May 31, 2009

US Unemployment Rates - April 2009

The April US regional and state unemployment figures were recently released. The figures, overall, seem to have stabilized somewhat, even though the national unemployment rate increased by nearly one-half of one percent. Almost one-half of the states had their unemployment rates improve, while the number of states with double-digit unemployment rates remained steady, at eight. Here are some of the highlights:

  • Overall, the "official" national unemployment rate (U-3) increased by 0.4%, from 8.5% to 8.9% over March's number. For the past twelve months, the national rate has increased by 3.9%.
  • For the most inclusive unemployment rate measured (U-6), the increase was 0.2%, from 15.6% to 15.8%. For the past twelve months, U-6 has increased by 6.6%. (If there is one bit of good news with respect to U-6, it is that the spread between U-3 and U-6 decreased slightly, from 7.1% in March to 6.9% in April. This is the first time since March 2008 that this particular number has decreased.)
  • In terms of a monthly change, the state with the largest increase was West Virginia, with an increase of 0.7%. Ohio and Rhode Island tied for the second largest increase, at 0.5%, while Connecticut, Illinois, Louisiana and Puerto Rico all had a 0.4% increase.
  • A total of twenty-one states had their monthly unemployment rates go down in April, with an additional eleven remaining unchanged. The previous month, only two states had their unemployment rates go down with three remaining unchanged.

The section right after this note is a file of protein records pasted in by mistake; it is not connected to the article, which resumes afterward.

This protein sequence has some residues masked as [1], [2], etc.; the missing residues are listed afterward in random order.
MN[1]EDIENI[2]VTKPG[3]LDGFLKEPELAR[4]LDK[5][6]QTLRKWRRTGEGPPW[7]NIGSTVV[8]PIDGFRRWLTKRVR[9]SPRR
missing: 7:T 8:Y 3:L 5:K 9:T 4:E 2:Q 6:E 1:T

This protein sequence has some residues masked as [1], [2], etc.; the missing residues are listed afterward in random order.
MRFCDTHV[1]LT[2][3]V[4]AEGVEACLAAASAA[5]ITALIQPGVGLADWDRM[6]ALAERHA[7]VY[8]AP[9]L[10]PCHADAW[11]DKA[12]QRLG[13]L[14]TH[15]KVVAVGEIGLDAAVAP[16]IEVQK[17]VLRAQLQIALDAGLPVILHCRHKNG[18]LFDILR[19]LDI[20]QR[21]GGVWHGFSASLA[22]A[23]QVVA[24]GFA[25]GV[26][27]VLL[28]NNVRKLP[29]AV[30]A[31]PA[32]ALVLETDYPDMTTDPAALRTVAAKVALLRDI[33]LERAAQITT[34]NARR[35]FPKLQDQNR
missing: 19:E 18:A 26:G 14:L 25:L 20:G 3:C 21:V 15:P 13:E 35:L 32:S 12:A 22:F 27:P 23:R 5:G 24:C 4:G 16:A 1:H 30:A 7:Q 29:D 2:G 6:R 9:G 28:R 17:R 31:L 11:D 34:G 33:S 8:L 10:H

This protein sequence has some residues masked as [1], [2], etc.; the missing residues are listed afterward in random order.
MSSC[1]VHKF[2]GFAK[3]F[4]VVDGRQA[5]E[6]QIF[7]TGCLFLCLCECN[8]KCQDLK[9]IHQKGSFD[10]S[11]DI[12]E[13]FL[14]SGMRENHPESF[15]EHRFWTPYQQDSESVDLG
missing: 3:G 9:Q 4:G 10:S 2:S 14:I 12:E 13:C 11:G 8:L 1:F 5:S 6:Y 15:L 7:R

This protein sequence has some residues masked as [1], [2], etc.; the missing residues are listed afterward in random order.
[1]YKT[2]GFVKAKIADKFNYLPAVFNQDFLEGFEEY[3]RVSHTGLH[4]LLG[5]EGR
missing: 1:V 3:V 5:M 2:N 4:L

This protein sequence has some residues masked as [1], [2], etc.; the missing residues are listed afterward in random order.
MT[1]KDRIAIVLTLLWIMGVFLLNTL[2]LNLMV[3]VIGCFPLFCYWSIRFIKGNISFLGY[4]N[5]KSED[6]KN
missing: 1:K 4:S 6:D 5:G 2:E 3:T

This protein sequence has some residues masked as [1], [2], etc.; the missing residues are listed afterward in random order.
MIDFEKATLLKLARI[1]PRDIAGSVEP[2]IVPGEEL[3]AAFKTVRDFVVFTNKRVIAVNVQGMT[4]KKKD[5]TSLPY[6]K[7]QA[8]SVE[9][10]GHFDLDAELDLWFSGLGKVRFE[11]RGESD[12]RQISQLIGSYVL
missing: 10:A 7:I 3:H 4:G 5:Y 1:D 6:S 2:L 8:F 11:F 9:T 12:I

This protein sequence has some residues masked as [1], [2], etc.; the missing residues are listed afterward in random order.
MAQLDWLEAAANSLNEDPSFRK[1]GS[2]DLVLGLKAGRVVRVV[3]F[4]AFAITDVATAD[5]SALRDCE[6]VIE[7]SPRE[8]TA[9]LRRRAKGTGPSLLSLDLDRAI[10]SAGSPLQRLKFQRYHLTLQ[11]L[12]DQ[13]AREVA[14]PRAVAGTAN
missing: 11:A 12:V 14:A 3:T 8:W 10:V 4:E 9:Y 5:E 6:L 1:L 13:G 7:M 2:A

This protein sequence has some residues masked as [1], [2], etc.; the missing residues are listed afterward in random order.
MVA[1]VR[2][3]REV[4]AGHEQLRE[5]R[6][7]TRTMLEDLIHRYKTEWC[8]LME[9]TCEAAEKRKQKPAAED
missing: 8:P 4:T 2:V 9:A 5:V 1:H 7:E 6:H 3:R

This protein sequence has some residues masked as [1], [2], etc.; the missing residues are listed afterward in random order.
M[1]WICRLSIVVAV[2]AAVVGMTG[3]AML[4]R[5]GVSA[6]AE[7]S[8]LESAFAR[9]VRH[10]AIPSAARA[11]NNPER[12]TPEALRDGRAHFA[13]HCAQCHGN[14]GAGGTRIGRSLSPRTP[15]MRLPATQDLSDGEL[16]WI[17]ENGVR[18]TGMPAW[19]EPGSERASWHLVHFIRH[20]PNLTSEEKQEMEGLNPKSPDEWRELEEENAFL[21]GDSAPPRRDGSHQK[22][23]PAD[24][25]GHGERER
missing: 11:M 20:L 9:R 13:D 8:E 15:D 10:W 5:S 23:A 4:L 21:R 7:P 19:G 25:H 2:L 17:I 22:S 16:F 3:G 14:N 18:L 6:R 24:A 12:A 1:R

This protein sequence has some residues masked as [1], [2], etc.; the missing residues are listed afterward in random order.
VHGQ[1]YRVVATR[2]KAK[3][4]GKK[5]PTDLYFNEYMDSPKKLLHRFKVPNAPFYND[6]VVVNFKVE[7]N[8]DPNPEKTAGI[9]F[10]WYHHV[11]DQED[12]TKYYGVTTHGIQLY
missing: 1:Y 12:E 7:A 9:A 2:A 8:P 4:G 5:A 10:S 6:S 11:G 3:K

• On an annual basis, four states have increases over 5.0%: Oregon at 6.4% (down 0.2%), South Carolina at 5.3% (down 0.2%), North Carolina at 5.1% (down 0.4%), and Michigan at 5.0% (unchanged).
  • The states with the lowest annual increases are North Dakota at 1.0%, Iowa and Nebraska at 1.1%, Alaska at 1.4%, and Arkansas at 1.6%.
  • A total of eight states have double-digit unemployment rates, unchanged from March (and not counting Puerto Rico, which has an unemployment rate of 15.4%). The state with the highest unemployment rate is Michigan (once more), at 12.9%, up 0.3%. Oregon comes in second with a rate of 12.0% (up 0.1%), and South Carolina places third with a rate of 11.5% (up 0.1%). In fourth place is Rhode Island with a rate of 11.1% (up 0.5%). In fifth place is California at 11.0% (down 0.2%); in sixth is North Carolina at 10.8% (unchanged), and in seventh is Nevada at 10.6% (up 0.2%). The newest state in the ranks of the double-digit unemployment rates is Ohio, at 10.2%, up 0.5%. Indiana, which had been among the double-digit states last month, dropped down 0.1% to 9.9%.
  • The states with the lowest unemployment rates are North Dakota (4.0%, down 0.2%), Nebraska (4.4%, down 0.3%), Wyoming (4.5%, unchanged), South Dakota (4.8%, down 0.1%), Iowa (5.1%, down 0.1%) and Utah (5.2%, unchanged).
  • In terms of non-farm payroll employment (i.e., number of jobs), the states with the biggest decreases since March are California (-63,700), Texas (-39,500), and Michigan (-38,400).
  • For annual changes in non-farm payroll employment, the states with the biggest decreases are California (-706,700), Florida (-380,300), Michigan (-284,800), Ohio (-262,600) and Illinois (-255,400).

The PDF version of the Bureau of Labor Statistics press release can be found here.

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